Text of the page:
I said he’s not ALL wrong. Several cynical commentators wrote off that entire line of thought. Others defended it tooth and nail. I would like to suggest that what Esolen offers, stripped of its pretensions to universality, is ONE PART of what the world needs, what our culture needs, what SOME boys need. Sort of.

I particularly appreciated the repartee between one Franklin Evans and his counter-point, Rich:

“How about programs, period? How about setting aside gender discrimination and judging children on their skills, merit and potential instead of first dividing them into boys and girls?”

“Because boys and girls are fundamentally different. The differences between the genders is not just a social construct, no matter how much people wish it so. It is a difference in biology. They behave differently because their brains function differently.

Franklin, since you seem worked up over sports, let's take Title IX as an example. It compels equal sports spending between the sexes. On the face of it this sounds fair and reasonable. But what if girls are just less interested in sports than boys? What do you do then? Well we know because we have a couple of decades of experience. You eliminate sports programs for boys and devote resources to recruiting girls into athletics. You make the numbers balance or else.

You mention vocational training. Are boys and girls equally interested in pursuing careers as plumbers or welders or mechanics or carpenters? Of course not. But most such programs are a thing of the past because our schools now assume that every kid should be on a college track. Now females outnumber males in colleges almost 60/40.”

Nomilk later responded to Evans “Typical liberal flight from reality. I take it you don't have children, but guess what? Boys and girls are different and need different educations.”

Now let’s really be real here. There are fundamental differences between boys and girls. There are also fundamental differences between one boy and another, between one girl and another. Some boys are urgently in need of “the male discipline of sports.” Other boys can do fine without it, or only wish to play now and then. Some girls are motivated by role models who are professional basketball players – and as a male who only watches occasionally, I find the women’s league is more interesting, because it shows more strategy and teamwork.

Let’s try a little un-p.c. diversity. Boys who do well in, or desire, an all-boys school, should not be denied such a thing just because some boys, and some girls, do well in a co-ed school. Some boys might even end up there because their parents decide it is best for them. Some girls, likewise, will do better in an all girls school. It is entirely possible that some fields will attract more women and some fields will attract more men. Larry Summers may have been right that there just aren’t as many women who want to be engineers as there are men who want to be engineers. (Disclosures: my mother was a very good industrial engineer, and she agrees. Every woman doesn’t have to follow in her footsteps.)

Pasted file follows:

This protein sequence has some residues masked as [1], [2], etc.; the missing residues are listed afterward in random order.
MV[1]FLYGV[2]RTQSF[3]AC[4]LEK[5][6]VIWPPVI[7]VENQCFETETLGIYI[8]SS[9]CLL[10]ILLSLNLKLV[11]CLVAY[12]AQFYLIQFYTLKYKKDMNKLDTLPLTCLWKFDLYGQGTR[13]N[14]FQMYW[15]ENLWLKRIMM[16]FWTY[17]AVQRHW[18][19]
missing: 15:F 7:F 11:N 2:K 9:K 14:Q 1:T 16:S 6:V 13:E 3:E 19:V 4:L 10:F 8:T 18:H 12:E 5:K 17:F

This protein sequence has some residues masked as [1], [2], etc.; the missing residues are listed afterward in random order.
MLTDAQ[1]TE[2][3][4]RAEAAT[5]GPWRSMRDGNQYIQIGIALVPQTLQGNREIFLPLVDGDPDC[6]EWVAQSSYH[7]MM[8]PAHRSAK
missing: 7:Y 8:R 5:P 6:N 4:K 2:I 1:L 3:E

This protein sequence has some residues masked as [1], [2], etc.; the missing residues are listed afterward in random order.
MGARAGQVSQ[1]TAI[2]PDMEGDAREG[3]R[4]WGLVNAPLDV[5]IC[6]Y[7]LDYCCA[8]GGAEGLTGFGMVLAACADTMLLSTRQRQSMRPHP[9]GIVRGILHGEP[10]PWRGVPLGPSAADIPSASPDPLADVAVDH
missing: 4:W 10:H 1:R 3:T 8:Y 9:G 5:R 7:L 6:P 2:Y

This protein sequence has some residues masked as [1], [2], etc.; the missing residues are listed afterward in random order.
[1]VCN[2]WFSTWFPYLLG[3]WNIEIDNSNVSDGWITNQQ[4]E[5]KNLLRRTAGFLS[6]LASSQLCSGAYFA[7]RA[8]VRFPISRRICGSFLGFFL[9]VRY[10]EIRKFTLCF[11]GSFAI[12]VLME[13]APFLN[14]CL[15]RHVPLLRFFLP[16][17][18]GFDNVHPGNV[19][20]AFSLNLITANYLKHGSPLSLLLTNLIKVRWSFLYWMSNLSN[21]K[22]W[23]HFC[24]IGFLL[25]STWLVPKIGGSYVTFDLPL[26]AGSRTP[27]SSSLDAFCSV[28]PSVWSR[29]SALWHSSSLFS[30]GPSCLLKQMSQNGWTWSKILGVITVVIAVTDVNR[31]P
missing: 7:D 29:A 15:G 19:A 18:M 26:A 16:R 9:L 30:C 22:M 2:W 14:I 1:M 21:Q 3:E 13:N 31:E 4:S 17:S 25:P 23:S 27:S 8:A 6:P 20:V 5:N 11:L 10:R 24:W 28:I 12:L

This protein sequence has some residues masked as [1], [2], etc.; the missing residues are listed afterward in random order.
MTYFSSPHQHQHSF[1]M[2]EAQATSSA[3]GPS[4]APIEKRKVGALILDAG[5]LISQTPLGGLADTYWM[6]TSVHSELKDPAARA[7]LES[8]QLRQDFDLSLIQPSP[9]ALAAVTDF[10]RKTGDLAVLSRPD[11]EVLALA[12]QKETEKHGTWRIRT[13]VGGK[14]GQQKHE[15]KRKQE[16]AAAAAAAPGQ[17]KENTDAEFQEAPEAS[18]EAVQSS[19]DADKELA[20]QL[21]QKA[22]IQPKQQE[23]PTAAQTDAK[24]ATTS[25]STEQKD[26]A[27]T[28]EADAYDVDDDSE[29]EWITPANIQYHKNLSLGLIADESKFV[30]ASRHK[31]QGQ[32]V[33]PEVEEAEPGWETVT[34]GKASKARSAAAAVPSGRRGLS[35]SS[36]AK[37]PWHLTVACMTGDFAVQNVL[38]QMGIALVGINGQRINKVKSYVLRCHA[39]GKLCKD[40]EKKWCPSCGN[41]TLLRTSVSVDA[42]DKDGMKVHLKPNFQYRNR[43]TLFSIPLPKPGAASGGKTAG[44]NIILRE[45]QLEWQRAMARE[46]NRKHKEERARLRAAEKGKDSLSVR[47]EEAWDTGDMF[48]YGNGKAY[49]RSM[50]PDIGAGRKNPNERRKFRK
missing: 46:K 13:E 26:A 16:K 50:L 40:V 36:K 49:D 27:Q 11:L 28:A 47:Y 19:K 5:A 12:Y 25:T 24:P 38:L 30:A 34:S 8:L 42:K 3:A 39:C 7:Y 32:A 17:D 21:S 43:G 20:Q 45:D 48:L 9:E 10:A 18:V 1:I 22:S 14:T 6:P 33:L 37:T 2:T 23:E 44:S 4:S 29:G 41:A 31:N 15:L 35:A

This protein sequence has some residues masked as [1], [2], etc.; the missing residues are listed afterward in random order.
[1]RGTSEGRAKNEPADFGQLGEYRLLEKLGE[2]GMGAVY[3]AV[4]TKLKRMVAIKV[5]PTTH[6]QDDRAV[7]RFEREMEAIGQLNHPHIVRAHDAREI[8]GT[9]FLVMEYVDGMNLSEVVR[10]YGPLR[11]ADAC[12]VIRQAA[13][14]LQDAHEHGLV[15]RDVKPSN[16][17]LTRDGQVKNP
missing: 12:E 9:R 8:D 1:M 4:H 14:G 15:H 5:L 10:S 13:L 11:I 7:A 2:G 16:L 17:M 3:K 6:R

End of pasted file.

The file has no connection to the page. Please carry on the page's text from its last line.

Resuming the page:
Some juvenile delinquents will shape up with the discipline and role model of a he-man adult male who will challenge them to “be a man.” Devotion to feminist paradigms should not deprive them of the experience. (Incidentally, done right, the he-man adult male role model COULD include being respectful to women – if we go down this road, let’s make sure that it does.) Some perfectly well-balanced boys will retreat into themselves and become anti-social if forced to endure the he-man treatment. Let’s not try to force anyone into stereotypes, but keep lots of options available. The hard part is, can we do this without ending up giving 90% of the money to boys-only activities, 9% of the money to co-ed, and 1% of the money to girls-only, while 50% of each sex is in single-sex mode, and a full 50% of each sex is in co-ed? We don’t want to go back to the “good old days,” because as Moms Mabley said, “There wasn’t any good old days.”

Then Charles Foster Kane, who may be signing in as himself, offers this challenge to Esolen:

"Did it never occur to our soft-minded leaders that one of the reasons why we cordon off male homosexuality as unnatural is to give boys the breathing room to develop such friendships as Jesus Himself enjoyed? In poisoned air the most salutary meal will smell sour."

“I hope the fact that nobody's eviscerated that remark yet doesn't mean that gay readers are finally abandoning this blog. Memo to Rod: If you don't like being called out for homophobia, maybe think twice before endorsing remarks that label homosexuality as "poison," and that use the word "boys" to mean straight boys only. I mean, that's Bigotry 101.”

Once again, let’s try a little un-P.C. diversity. Fixation on homosexuality really does infringe on perfectly healthy friendships and mentoring between heterosexual males. If I give a young man a hug, am I being “gay”? No, it can be an important reassurance, nothing sexual about it. But concern over certain men in positions of trust who did perform unwanted sexual acts on vulnerable boys casts a pall of suspicion on perfectly appropriate non-sexual affection from a man to a boy.